August 1, 2013
In the 1980s I took a writing class at ASU (don't tell my U of A classmates) from Ron Carlson. Learned a ton about writing, but then I would just have to because I knew next to nothing at the time. Anyway, Ron is now the director of the writing department program at the University of California at Irvine and has written his sixth novel, "Return to Oakpine," about four, old rock bandmates "trying to make peace with who they are in the world."
I'm not a fan of fiction, but I am a fan of Ron, and this tale of friendship and growing old and getting the band back together one last time hit me right where I live. I read the first four chapters with a lump in my throat. It really got to me. Of course, this story, about four kids from a small town who were once in a band, is, well, my story. And Ron does it up right, except for one small drummer detail. Ha.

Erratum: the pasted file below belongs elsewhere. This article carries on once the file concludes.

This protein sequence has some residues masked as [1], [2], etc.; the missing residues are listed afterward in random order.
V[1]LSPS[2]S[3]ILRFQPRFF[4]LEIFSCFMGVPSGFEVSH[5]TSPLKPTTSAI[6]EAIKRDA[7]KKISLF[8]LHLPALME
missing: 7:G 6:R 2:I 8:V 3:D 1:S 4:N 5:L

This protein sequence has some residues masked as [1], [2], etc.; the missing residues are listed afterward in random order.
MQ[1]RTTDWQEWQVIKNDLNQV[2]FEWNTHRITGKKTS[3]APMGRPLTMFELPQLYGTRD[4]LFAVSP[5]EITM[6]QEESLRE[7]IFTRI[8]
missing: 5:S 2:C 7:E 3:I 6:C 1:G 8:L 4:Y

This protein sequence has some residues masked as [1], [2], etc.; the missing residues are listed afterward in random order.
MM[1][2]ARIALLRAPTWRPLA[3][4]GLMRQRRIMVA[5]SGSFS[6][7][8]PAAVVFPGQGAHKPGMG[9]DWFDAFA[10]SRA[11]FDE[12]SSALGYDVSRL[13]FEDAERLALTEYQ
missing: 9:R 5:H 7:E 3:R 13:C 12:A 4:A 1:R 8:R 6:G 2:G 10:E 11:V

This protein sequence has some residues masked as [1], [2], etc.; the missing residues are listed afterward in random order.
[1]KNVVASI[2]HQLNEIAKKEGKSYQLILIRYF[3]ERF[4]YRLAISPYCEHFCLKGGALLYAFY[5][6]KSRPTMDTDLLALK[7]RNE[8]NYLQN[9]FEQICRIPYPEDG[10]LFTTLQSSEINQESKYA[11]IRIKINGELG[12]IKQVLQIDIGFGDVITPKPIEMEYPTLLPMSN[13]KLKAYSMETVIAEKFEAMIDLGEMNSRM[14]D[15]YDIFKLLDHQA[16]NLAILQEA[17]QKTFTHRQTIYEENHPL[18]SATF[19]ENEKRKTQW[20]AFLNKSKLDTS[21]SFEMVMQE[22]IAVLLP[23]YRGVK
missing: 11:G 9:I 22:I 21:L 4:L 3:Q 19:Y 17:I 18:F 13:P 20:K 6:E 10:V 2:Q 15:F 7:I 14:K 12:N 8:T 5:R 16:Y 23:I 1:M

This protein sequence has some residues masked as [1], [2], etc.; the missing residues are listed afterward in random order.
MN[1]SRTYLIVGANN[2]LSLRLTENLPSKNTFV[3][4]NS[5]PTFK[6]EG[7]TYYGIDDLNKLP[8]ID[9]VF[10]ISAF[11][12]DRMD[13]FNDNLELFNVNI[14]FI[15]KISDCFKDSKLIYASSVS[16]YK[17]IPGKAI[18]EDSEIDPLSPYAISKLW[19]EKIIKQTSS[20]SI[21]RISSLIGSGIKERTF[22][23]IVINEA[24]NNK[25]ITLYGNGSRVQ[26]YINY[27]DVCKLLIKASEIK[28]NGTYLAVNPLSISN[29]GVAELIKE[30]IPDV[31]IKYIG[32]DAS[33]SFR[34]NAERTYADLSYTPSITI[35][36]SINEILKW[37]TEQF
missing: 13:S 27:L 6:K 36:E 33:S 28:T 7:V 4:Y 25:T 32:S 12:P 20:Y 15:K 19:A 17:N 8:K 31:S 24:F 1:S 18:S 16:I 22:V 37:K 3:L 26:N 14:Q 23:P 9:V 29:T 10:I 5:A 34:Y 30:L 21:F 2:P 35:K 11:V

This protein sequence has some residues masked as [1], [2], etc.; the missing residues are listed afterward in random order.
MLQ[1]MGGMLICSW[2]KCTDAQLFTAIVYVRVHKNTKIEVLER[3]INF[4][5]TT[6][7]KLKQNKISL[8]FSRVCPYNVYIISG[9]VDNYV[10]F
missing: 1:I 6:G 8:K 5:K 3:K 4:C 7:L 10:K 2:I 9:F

Drove into the Beast today to meet my son for lunch at one of his fave spots. He and Pattarapan were flying from Baltimore to Portland and had a two-hour layover in Phoenix (planned so he could eat Mohcajete!). So Kathy picked them up at the airport and I met them at Playa Hermosa, 16th St. and Garfield.
The Mohcajete Crew at Playa Hermosa
On the way back out to Cave Creek I stopped at Barnes & Noble to buy three extra copies (for certain bandmates of mine) of Ron Carlson's new book "Return to Oakpine". I wanted to support an actual bookstore, but of course they didn't have it in stock. Sigh.
Did run into Robert Ray in the Teen Paranormal Romance Section, which takes up an entire aisle!
Crazy trend, no?
Meanwhile, I feel like I was born to tell a certain kind of story. I know the inner workings of history and how it gets distorted, and why. This leads to an interesting angle on Western stories.
"You can't build a reputation on what you are going to do."